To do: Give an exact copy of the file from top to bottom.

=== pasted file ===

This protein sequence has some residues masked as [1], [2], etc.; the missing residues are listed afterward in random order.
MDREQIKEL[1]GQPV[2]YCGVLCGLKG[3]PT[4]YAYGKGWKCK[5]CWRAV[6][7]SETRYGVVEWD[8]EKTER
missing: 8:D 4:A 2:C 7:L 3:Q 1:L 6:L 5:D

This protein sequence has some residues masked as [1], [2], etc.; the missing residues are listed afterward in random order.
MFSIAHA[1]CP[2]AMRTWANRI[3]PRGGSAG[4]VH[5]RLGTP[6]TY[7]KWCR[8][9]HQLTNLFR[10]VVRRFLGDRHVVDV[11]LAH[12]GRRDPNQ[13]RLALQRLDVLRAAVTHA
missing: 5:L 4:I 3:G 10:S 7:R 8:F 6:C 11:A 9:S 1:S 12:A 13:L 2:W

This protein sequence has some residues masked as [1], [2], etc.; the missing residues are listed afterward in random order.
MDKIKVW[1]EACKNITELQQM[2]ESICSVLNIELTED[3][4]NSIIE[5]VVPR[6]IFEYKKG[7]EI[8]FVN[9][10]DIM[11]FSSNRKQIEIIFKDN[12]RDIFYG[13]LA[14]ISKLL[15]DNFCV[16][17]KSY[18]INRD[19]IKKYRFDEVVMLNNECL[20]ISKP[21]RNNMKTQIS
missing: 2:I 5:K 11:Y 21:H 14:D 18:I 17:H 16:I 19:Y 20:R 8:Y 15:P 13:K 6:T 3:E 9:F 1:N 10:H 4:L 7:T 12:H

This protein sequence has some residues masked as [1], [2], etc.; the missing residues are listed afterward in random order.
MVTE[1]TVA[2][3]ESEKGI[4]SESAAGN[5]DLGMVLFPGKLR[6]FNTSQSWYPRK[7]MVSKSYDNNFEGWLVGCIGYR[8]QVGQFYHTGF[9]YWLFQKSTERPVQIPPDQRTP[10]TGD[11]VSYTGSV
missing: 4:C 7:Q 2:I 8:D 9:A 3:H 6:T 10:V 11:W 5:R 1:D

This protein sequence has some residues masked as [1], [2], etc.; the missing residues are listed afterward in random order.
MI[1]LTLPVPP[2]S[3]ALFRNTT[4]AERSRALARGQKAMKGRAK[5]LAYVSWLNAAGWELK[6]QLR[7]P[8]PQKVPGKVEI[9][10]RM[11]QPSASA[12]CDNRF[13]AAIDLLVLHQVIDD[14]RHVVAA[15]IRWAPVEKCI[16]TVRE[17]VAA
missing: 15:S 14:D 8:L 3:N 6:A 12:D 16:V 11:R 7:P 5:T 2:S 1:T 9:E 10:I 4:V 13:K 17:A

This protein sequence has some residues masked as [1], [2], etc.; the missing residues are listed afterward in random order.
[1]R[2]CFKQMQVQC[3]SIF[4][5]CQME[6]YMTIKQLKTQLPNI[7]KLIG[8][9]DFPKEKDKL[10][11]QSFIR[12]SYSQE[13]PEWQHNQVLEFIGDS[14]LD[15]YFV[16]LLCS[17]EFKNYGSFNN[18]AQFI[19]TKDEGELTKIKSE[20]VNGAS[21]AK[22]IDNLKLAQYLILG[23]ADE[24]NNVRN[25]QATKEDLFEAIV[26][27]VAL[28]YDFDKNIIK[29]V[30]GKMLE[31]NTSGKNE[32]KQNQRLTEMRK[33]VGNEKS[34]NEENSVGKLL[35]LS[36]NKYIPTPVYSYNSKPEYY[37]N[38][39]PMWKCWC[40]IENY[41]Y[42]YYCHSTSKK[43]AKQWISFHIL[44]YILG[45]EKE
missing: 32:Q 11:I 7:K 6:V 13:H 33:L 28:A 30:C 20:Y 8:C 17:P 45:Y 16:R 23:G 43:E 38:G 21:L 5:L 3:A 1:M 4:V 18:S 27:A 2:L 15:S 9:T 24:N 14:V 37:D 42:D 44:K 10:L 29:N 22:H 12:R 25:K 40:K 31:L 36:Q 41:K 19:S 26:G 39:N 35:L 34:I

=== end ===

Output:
This protein sequence has some residues masked as [1], [2], etc.; the missing residues are listed afterward in random order.
MDREQIKEL[1]GQPV[2]YCGVLCGLKG[3]PT[4]YAYGKGWKCK[5]CWRAV[6][7]SETRYGVVEWD[8]EKTER
missing: 8:D 4:A 2:C 7:L 3:Q 1:L 6:L 5:D

This protein sequence has some residues masked as [1], [2], etc.; the missing residues are listed afterward in random order.
MFSIAHA[1]CP[2]AMRTWANRI[3]PRGGSAG[4]VH[5]RLGTP[6]TY[7]KWCR[8][9]HQLTNLFR[10]VVRRFLGDRHVVDV[11]LAH[12]GRRDPNQ[13]RLALQRLDVLRAAVTHA
missing: 5:L 4:I 3:G 10:S 7:R 8:F 6:C 11:A 9:S 1:S 12:A 13:L 2:W

This protein sequence has some residues masked as [1], [2], etc.; the missing residues are listed afterward in random order.
MDKIKVW[1]EACKNITELQQM[2]ESICSVLNIELTED[3][4]NSIIE[5]VVPR[6]IFEYKKG[7]EI[8]FVN[9][10]DIM[11]FSSNRKQIEIIFKDN[12]RDIFYG[13]LA[14]ISKLL[15]DNFCV[16][17]KSY[18]INRD[19]IKKYRFDEVVMLNNECL[20]ISKP[21]RNNMKTQIS
missing: 2:I 5:K 11:Y 21:H 14:D 18:I 17:H 16:I 19:Y 20:R 8:Y 15:P 13:K 6:T 3:E 9:F 1:N 10:H 4:L 7:T 12:H

This protein sequence has some residues masked as [1], [2], etc.; the missing residues are listed afterward in random order.
MVTE[1]TVA[2][3]ESEKGI[4]SESAAGN[5]DLGMVLFPGKLR[6]FNTSQSWYPRK[7]MVSKSYDNNFEGWLVGCIGYR[8]QVGQFYHTGF[9]YWLFQKSTERPVQIPPDQRTP[10]TGD[11]VSYTGSV
missing: 4:C 7:Q 2:I 8:D 9:A 3:H 6:T 10:V 11:W 5:R 1:D

This protein sequence has some residues masked as [1], [2], etc.; the missing residues are listed afterward in random order.
MI[1]LTLPVPP[2]S[3]ALFRNTT[4]AERSRALARGQKAMKGRAK[5]LAYVSWLNAAGWELK[6]QLR[7]P[8]PQKVPGKVEI[9][10]RM[11]QPSASA[12]CDNRF[13]AAIDLLVLHQVIDD[14]RHVVAA[15]IRWAPVEKCI[16]TVRE[17]VAA
missing: 15:S 14:D 8:L 3:N 6:A 12:D 16:V 11:R 7:P 5:T 2:S 1:T 9:E 10:I 4:V 13:K 17:A

This protein sequence has some residues masked as [1], [2], etc.; the missing residues are listed afterward in random order.
[1]R[2]CFKQMQVQC[3]SIF[4][5]CQME[6]YMTIKQLKTQLPNI[7]KLIG[8][9]DFPKEKDKL[10][11]QSFIR[12]SYSQE[13]PEWQHNQVLEFIGDS[14]LD[15]YFV[16]LLCS[17]EFKNYGSFNN[18]AQFI[19]TKDEGELTKIKSE[20]VNGAS[21]AK[22]IDNLKLAQYLILG[23]ADE[24]NNVRN[25]QATKEDLFEAIV[26][27]VAL[28]YDFDKNIIK[29]V[30]GKMLE[31]NTSGKNE[32]KQNQRLTEMRK[33]VGNEKS[34]NEENSVGKLL[35]LS[36]NKYIPTPVYSYNSKPEYY[37]N[38][39]PMWKCWC[40]IENY[41]Y[42]YYCHSTSKK[43]AKQWISFHIL[44]YILG[45]EKE
missing: 32:Q 11:I 7:K 6:V 13:H 33:L 28:A 30:C 20:Y 8:C 17:P 45:Y 16:R 23:G 43:E 38:G 21:L 5:L 3:A 1:M 4:V 18:S 27:A 2:L 15:S 9:T 24:N 14:V 37:D 42:D 44:K 10:L 29:N 22:H 12:R 25:K 40:K 31:L 36:Q 41:K 19:S 26:G 39:N 35:L 34:I